Christina Hammock Koch was selected as an astronaut by NASA in 2013. She completed astronaut candidate training in 2015. She most recently served as flight engineer on the International Space Station for Expedition 59, 60 and 61. Koch set a record for the longest single spaceflight by a woman with a total of 328 days in space.
Koch is a native of Grand Rapids, Michigan, grew up in Jacksonville, North Carolina and resided in Livingston, Montana before relocating to Houston, Texas to join the Astronaut Corps. Koch enjoys backpacking, rock climbing, paddling, surfing, running, yoga, community service, photography and travel.
Koch attended North Carolina State University in Raleigh, North Carolina, where she earned a Bachelor of Science in Electrical Engineering (2001), a Bachelor of Science in Physics and a Master of Science in Electrical Engineering (2002). She attended high school at the North Carolina School of Science and Mathematics in Durham, North Carolina (1997) and White Oak High School in Jacksonville, North Carolina. She received an Honorary Ph.D. from North Carolina State University in 2020.
Koch’s career prior to becoming an Astronaut spanned both space science instrument development and remote scientific field engineering. Her career began as an Electrical Engineer at the NASA Goddard Space Flight Center (GSFC) Laboratory for High Energy Astrophysics, where both space science instrument development and remote scientific field engineering. Her career began as an Electrical Engineer at the NASA Goddard Space Flight Center (GSFC) Laboratory for High Energy Astrophysics, where she contributed to scientific instruments on several NASA space science missions. Koch then became a Research Associate in the United States Antarctic Program from 2004 to 2007. This included a yearlong stay with a winter-over at the Admunsen-Scott South Pole Station and a season at Palmer Station. While in this role, she served as a member of the Firefighting and Search and Rescue Teams. From 2007 to 2009, Koch returned to space science instrument development as an Electrical Engineer at the Johns Hopkins University Applied Physics Laboratory’s Space Department. She contributed to instruments on mission including Juno and the Van Allen Probes. In 2010, Koch returned to remote scientific field work with tours at Palmer Station in Antarctica and multiple winter seasons at Summit Station in Greenland. In 2012, Koch continued work at remote scientific bases, now with the National Oceanic and Atmospheric Administration (NOAA). She served as a Field Engineer at NOAA’s Global Monitoring Division Baseline Observatory in Utqiagvik, Alaska and then as Station Chief of the American Samoa Observatory. Throughout her career, she was involved in in technical instructing, volunteer tutoring and educational outreach.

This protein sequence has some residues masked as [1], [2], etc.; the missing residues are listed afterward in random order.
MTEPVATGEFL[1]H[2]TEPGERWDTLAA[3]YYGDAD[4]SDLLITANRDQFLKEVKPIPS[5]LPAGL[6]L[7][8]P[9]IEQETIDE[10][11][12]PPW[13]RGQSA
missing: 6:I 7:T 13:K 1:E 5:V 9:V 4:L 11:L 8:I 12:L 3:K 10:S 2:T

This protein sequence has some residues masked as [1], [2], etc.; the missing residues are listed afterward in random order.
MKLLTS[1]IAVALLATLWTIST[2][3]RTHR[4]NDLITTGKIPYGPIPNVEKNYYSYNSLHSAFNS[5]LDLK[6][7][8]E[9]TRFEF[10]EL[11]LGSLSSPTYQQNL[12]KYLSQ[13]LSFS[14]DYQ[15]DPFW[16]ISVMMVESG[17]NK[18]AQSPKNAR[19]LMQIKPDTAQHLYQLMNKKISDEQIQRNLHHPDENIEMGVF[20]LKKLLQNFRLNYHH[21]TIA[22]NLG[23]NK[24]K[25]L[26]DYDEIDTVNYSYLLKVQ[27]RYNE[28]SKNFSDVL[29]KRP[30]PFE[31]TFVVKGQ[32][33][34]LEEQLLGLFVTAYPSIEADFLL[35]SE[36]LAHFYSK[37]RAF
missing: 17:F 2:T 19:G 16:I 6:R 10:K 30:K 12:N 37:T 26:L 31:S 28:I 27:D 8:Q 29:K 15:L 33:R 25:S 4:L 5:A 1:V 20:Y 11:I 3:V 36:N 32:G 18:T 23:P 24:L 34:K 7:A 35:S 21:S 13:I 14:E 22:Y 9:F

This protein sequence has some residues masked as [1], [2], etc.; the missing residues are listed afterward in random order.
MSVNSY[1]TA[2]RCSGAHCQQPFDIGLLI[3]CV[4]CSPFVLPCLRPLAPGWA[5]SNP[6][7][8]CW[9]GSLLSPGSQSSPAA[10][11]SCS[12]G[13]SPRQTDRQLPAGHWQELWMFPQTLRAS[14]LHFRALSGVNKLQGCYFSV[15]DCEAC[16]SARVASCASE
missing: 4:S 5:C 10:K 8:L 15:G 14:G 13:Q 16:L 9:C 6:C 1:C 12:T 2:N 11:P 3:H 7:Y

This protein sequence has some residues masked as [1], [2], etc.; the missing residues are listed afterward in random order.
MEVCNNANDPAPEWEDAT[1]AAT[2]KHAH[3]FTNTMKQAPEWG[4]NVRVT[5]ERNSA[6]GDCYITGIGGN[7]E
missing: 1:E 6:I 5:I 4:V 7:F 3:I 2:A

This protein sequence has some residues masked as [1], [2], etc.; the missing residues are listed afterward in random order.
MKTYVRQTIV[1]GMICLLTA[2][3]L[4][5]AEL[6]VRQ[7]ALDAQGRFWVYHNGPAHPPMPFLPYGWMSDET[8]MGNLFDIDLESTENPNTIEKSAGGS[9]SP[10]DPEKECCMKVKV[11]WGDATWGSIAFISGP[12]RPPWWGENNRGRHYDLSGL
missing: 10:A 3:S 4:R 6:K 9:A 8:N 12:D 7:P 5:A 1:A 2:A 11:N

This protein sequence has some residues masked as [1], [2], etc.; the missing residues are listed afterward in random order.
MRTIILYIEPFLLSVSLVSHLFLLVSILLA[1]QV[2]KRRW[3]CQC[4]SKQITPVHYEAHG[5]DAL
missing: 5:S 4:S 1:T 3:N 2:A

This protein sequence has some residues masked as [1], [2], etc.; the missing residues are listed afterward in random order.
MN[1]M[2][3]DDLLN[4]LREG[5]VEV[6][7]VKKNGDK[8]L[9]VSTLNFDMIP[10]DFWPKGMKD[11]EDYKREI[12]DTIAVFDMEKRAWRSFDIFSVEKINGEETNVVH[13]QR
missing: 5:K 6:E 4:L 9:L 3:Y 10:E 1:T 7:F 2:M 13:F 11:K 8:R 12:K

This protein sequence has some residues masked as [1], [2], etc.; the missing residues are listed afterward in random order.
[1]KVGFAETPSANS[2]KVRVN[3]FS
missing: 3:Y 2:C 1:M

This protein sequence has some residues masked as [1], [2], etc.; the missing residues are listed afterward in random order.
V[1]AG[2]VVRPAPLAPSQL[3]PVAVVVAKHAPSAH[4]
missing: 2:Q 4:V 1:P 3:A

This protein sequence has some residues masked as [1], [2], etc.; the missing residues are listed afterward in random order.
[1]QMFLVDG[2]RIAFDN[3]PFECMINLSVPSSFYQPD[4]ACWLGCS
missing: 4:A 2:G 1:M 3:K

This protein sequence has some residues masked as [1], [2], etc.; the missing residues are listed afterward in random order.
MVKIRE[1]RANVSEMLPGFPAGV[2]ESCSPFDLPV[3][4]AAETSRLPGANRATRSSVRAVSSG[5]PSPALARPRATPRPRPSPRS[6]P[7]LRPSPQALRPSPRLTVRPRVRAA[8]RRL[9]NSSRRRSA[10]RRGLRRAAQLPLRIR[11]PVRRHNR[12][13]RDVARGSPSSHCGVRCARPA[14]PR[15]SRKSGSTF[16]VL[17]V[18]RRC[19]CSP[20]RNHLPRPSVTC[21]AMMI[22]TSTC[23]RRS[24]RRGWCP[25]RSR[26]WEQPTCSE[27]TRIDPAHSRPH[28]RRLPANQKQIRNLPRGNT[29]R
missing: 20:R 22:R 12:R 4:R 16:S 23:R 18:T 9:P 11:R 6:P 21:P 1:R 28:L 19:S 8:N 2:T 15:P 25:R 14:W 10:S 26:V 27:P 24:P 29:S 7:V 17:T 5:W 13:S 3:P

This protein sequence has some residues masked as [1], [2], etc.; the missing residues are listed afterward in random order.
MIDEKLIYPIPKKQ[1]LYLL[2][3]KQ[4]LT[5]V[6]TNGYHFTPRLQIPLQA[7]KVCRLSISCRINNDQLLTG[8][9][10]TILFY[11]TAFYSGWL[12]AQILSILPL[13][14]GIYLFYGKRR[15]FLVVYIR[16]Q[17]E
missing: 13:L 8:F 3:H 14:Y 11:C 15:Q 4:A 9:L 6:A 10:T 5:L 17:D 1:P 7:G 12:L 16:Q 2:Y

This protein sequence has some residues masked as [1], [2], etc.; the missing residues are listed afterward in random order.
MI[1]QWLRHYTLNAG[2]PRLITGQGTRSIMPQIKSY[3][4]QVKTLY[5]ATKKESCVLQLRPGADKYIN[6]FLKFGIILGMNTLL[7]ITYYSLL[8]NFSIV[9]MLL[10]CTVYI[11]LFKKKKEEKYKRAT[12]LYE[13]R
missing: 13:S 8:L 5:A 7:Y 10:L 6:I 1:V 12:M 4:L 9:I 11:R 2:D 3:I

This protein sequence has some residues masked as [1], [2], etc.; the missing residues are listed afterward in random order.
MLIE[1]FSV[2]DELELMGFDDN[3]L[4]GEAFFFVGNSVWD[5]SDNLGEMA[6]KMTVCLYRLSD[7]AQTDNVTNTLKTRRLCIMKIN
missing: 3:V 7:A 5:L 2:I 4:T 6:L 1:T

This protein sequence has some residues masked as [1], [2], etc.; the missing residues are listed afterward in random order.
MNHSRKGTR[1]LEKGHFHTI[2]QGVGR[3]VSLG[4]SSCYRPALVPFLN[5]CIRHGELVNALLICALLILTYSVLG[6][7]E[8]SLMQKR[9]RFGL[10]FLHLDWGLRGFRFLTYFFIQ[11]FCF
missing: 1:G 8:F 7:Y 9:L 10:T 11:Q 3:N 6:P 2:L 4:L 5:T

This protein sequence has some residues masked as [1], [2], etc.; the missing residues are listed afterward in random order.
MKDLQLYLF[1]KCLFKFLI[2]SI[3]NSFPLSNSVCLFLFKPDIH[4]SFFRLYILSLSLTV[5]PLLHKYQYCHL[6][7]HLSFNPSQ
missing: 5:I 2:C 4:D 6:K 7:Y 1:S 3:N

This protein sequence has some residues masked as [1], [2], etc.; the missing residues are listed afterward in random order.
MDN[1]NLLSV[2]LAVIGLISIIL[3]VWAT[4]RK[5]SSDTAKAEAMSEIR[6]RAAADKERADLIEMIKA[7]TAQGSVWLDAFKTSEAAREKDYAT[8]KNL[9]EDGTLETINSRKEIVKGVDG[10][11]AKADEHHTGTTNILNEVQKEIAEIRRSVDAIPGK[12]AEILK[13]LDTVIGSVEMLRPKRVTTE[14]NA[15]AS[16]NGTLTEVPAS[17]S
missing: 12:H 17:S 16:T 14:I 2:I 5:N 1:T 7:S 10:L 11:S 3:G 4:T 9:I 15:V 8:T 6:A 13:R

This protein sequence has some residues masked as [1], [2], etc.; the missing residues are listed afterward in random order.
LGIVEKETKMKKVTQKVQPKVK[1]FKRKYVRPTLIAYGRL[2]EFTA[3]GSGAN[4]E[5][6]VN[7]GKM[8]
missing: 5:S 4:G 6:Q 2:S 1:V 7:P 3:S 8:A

Koch participated in the NASA Academy program at Goddard Space Flight Center (GSFC) in 2001 and worked as an Electrical Engineer at GSFC from 2002 to 2004. Koch was selected in June 2013 as one of eight members of the 21st NASA astronaut class. In 2018, she was assigned to her first space flight, a long duration mission on the International Space Station.
Koch was a part of ISS Expeditions 59, 60 and 61. She launched on March 14, 2019 from the Baikonur Cosmodrome on a Soyuz spacecraft with NASA Astronaut Nick Hague and Russian Cosmonaut Alexey Ovchinin. She returned to Earth on February 6, 2020 on the MS-13 Soyuz spacecraft with Russian Cosmonaut Alexander Skvortsov and ESA Astronaut Luca Parmitano. While aboard the ISS, she and her crewmates contributed to hundreds of experiments in biology, Earth science, human research, physical science and technology development. Some of the scientific highlights from her missions include improvements to the Alpha Magnetic Spectrometer, which studies dark matter, growing protein crystals for pharmaceutical research and testing 3D biological printers to print tissues in microgravity. Koch conducted six spacewalks, including the first three all women spacewalks, totaling 42 hours and 15 minutes. She has spent a total of 328 days in space.
After her spaceflight, Koch served as Branch Chief of the Assigned Crew Branch in the Astronaut Office. She is currently serving in a rotational position as the NASA Johnson Space Center Director’s Assistant for Technical Integration.
Astronautics Engineer Award, National Space Club & Foundation, 2020; Global ATHENA Leadership Award, ATHENA International, 2020. NASA Group Achievement Award, NASA Juno Mission Jupiter Energetic Particle Detector Instrument, 2012; Johns Hopkins University Applied Physics Laboratory, Invention of the Year nominee, 2009; United States Congress Antarctic Service Medal with Winter-Over distinction, 2005; NASA Group Achievement Award, NASA Suzaku Mission X-ray Spectrometer Instrument, 2005.
Koch, Christina H. (PDF 285 KB)